America's Increasing Democracy Deficit

America used to call Bush's style of government by another name?autocracy.

| Fri Jun. 30, 2006 2:00 AM EDT

In the post-World War II period, America was seen by many as the "City on the Hill," an imperfect yet nonetheless shining beacon of government of, by, and for the people. But President George W. Bush's harsh criticisms of the New York Times and other media outlets for their reporting on covert and potentially illegal spying programs underscores once again the degree to which a major crack has appeared in America's democratic edifice.

The Bush administration's reasoning is founded on a twisted form of Catch-22 logic. It goes something like this:

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1. This war on terrorism is our new Cold War, and it will last a generation or two.

2. Because we are at war it is necessary to engage in certain behaviors—renditions, torture, domestic surveillance, secret prisons.

3. We cannot tell you what we are doing because it will compromise national security during a time of war.

4. The courts cannot review what we are doing because it will compromise national security during a time of war.

5. Any newspaper reporter or news outlet that reports a leak of these programs can be put under oath and forced to reveal sources, under threat of going to jail for contempt.

6. Only select members of Congress can know. But they cannot tell anyone because it will compromise national security.

7. When Congress passes laws, the president has the right to ignore them if he believes they infringe upon his war powers or his role as Commander in Chief.

8. The courts cannot review the president's decision in Rule no. 7 because it would compromise national security.

Taken in their totality, these eight rules amount to an end-run around the Constitution. By the time one reaches the final rule, you realize how fragile American democracy has become. President George W. Bush has yet to exercise a single veto, the only president in modern history never to do so, because he doesn't need to—he simply ignores any congressional laws he doesn't like.

It leaves Congress as mostly an advisory body to the president. It leaves the courts as a peripheral institution without its historical oversight role. And it leaves civil liberties—and Americans who are used to enjoying them—in a very precarious position.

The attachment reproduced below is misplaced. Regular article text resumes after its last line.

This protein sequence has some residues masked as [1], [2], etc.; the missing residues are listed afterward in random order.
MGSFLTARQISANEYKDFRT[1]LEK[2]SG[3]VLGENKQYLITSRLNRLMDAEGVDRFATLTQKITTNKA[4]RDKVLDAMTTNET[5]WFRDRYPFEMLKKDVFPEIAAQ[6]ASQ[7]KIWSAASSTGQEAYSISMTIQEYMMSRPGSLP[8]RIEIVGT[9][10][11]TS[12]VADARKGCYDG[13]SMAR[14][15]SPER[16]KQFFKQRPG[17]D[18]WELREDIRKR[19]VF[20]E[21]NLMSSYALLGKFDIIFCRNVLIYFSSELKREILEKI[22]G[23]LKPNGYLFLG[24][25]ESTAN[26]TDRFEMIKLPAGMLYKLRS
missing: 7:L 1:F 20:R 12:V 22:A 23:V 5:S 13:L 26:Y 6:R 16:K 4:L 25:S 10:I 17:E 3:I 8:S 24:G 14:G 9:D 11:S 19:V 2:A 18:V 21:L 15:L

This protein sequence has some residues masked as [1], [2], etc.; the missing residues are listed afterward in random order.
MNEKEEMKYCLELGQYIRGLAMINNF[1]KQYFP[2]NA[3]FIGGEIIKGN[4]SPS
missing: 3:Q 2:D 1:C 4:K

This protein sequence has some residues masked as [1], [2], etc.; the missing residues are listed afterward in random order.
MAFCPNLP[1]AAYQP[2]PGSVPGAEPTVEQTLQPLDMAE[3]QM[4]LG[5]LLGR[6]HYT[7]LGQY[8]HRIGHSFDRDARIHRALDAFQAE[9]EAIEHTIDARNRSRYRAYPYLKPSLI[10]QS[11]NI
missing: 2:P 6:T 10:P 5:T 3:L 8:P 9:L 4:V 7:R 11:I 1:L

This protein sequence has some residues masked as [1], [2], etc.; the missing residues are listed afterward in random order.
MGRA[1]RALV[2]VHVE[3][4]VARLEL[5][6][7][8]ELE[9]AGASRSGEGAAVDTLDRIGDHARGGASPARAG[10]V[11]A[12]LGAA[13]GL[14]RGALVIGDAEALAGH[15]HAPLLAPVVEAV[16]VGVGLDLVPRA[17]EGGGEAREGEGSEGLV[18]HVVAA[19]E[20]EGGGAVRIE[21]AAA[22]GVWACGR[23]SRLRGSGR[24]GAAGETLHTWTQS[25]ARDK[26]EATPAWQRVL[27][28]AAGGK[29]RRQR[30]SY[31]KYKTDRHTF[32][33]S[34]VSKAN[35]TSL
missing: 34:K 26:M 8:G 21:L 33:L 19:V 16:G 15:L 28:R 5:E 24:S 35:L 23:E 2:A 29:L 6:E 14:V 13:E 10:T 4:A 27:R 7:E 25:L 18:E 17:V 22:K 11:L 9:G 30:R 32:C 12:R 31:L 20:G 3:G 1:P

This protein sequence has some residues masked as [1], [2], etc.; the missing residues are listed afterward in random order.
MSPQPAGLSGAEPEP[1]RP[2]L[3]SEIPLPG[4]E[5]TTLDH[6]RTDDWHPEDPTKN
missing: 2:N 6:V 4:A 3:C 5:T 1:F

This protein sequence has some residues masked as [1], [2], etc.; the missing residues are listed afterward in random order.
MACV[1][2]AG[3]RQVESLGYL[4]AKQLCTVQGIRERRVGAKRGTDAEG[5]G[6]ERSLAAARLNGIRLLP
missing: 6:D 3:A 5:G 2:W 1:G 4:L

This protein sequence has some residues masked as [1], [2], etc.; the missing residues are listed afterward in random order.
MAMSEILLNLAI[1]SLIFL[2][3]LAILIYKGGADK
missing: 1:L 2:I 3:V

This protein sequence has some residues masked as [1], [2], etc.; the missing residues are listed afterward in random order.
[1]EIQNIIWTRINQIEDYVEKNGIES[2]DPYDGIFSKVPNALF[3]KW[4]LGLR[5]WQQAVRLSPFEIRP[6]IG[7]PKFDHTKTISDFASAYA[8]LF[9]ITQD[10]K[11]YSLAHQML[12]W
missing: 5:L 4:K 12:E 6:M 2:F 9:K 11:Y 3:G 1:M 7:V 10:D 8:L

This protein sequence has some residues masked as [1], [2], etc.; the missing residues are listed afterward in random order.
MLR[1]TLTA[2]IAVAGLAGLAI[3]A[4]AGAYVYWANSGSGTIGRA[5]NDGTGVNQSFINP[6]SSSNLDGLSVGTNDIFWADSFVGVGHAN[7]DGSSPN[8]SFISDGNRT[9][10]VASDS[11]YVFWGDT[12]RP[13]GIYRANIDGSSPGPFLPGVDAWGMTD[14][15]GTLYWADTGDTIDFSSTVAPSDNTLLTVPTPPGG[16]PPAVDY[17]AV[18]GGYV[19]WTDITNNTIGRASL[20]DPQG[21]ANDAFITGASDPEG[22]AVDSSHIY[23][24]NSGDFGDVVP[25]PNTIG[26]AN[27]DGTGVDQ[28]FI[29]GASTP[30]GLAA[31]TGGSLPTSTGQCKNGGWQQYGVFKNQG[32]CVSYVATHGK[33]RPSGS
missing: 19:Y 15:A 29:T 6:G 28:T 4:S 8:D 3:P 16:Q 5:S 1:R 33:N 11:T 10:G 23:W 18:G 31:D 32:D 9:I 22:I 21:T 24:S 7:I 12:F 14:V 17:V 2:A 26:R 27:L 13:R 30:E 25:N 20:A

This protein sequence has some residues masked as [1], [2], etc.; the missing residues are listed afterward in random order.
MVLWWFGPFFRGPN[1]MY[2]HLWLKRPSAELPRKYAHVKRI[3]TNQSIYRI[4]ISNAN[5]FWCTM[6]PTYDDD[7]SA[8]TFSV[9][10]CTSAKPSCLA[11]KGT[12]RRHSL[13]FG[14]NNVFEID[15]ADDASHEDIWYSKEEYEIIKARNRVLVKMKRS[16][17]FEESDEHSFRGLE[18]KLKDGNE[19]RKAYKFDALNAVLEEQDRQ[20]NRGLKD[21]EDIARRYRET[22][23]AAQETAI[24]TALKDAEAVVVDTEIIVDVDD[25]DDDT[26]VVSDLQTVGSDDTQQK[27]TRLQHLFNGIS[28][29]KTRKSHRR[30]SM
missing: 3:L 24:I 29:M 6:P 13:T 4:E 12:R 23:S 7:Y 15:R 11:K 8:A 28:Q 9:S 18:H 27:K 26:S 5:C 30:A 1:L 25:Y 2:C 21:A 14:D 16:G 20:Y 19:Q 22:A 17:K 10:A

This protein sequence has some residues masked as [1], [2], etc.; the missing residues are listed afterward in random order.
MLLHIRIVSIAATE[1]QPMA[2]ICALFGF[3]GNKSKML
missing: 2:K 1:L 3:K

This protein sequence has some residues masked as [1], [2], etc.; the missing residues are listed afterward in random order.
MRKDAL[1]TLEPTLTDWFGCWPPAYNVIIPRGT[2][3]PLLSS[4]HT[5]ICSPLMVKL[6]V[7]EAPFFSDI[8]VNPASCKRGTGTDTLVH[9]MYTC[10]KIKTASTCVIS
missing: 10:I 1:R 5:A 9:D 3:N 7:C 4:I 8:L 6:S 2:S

America used to call this by another name—autocracy.

American history has been marked by periodic political struggles, with deep philosophical roots, about the nature of U.S. democracy and the role of government. On one side of this struggle have been those who see representative democracy as a vehicle for self-government and popular endowment, a strong current in the American stream propelled forward by the likes of Jefferson, Madison, Susan B. Anthony, Thurgood Marshall and Martin Luther King.

On the other side are those who believe in an elite democracy that requires only occasional popular input and ratification. President Richard Nixon crudely expressed this attitude when, oddly enough, he wiretapped himself in the Oval Office saying "blacks, whites, Mexicans and the rest shouldn't have anything to say about government mainly because they don't have the brains to know."

But Nixon's attitude is only a 200-years-later version of a view stated by first Chief Justice of the United States John Jay and other founders when Jay said that the upper classes "were the better kind of people" and that "the people who own the country ought to govern it." Truth be told, many of the founders were suspicious of "we the people."

As tempting as may be the vision of a democracy that runs on aristocratic autopilot, the reality is that an elite, trickle-down political system eventually dead-ends in arrogance, secretiveness, and abuse of power. History is filled with examples of this bitter lesson, from the Roman Republic's prototype democracy imploding into Caesar's dictatorship, to Germany's Weimar Republic transmogrifying into the brutality of Hitler's Third Reich.

What will be the fate of the American Republic? The final pages of this chapter are being written with each passing week.

The United States use to stand for something around the world, but now most of the world is shaking its head. Any respect given to the U.S. is more out of fear of our military weapons than respect for core American values and principles. But with the U.S. bogged down in Iraq, unable to achieve victory there, even our military seems not so mighty anymore. The loss of America's global leadership role is just one of the many casualties of current administrative policies.

The new motto of this form of Catch-22 democracy is "trust us, we know what we are doing." But as Ronald Reagan used to say, "Trust, but verify," because Reagan knew that secrecy is the modus operandi of autocratic government.